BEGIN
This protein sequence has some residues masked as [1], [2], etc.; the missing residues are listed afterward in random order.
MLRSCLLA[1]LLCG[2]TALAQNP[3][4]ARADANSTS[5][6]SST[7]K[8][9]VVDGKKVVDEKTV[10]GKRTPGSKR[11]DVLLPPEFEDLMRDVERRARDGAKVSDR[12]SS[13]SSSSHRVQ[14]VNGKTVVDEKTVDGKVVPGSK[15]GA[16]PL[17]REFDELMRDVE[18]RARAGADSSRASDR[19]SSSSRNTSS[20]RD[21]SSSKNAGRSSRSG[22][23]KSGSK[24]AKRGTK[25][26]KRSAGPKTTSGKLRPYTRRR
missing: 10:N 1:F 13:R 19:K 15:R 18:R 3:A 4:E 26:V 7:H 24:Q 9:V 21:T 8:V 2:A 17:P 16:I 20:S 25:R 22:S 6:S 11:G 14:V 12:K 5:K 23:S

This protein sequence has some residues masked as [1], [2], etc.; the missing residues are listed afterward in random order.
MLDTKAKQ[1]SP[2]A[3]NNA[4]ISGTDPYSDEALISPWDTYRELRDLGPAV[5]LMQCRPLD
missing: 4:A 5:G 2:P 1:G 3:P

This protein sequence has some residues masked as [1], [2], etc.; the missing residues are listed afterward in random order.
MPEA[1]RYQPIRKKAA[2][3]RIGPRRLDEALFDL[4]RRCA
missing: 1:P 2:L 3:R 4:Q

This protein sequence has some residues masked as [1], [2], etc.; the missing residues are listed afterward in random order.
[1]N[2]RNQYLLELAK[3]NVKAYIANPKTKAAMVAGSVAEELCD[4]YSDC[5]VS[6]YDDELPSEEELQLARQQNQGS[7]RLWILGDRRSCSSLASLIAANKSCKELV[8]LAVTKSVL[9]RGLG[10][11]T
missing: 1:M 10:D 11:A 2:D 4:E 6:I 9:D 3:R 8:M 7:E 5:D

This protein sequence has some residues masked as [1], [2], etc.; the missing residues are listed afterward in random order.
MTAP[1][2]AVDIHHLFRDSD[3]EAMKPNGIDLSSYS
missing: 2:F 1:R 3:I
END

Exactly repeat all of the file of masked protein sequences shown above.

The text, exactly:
This protein sequence has some residues masked as [1], [2], etc.; the missing residues are listed afterward in random order.
MLRSCLLA[1]LLCG[2]TALAQNP[3][4]ARADANSTS[5][6]SST[7]K[8][9]VVDGKKVVDEKTV[10]GKRTPGSKR[11]DVLLPPEFEDLMRDVERRARDGAKVSDR[12]SS[13]SSSSHRVQ[14]VNGKTVVDEKTVDGKVVPGSK[15]GA[16]PL[17]REFDELMRDVE[18]RARAGADSSRASDR[19]SSSSRNTSS[20]RD[21]SSSKNAGRSSRSG[22][23]KSGSK[24]AKRGTK[25][26]KRSAGPKTTSGKLRPYTRRR
missing: 10:N 1:F 13:R 19:K 15:R 18:R 3:A 4:E 26:V 7:H 24:Q 9:V 21:T 8:V 2:A 17:P 16:I 20:S 25:R 22:S 6:S 11:G 14:V 12:K 5:K 23:S

This protein sequence has some residues masked as [1], [2], etc.; the missing residues are listed afterward in random order.
MLDTKAKQ[1]SP[2]A[3]NNA[4]ISGTDPYSDEALISPWDTYRELRDLGPAV[5]LMQCRPLD
missing: 4:A 5:G 2:P 1:G 3:P

This protein sequence has some residues masked as [1], [2], etc.; the missing residues are listed afterward in random order.
MPEA[1]RYQPIRKKAA[2][3]RIGPRRLDEALFDL[4]RRCA
missing: 1:P 2:L 3:R 4:Q

This protein sequence has some residues masked as [1], [2], etc.; the missing residues are listed afterward in random order.
[1]N[2]RNQYLLELAK[3]NVKAYIANPKTKAAMVAGSVAEELCD[4]YSDC[5]VS[6]YDDELPSEEELQLARQQNQGS[7]RLWILGDRRSCSSLASLIAANKSCKELV[8]LAVTKSVL[9]RGLG[10][11]T
missing: 1:M 10:D 11:A 2:D 4:E 6:I 9:D 3:R 8:M 7:E 5:D

This protein sequence has some residues masked as [1], [2], etc.; the missing residues are listed afterward in random order.
MTAP[1][2]AVDIHHLFRDSD[3]EAMKPNGIDLSSYS
missing: 2:F 1:R 3:I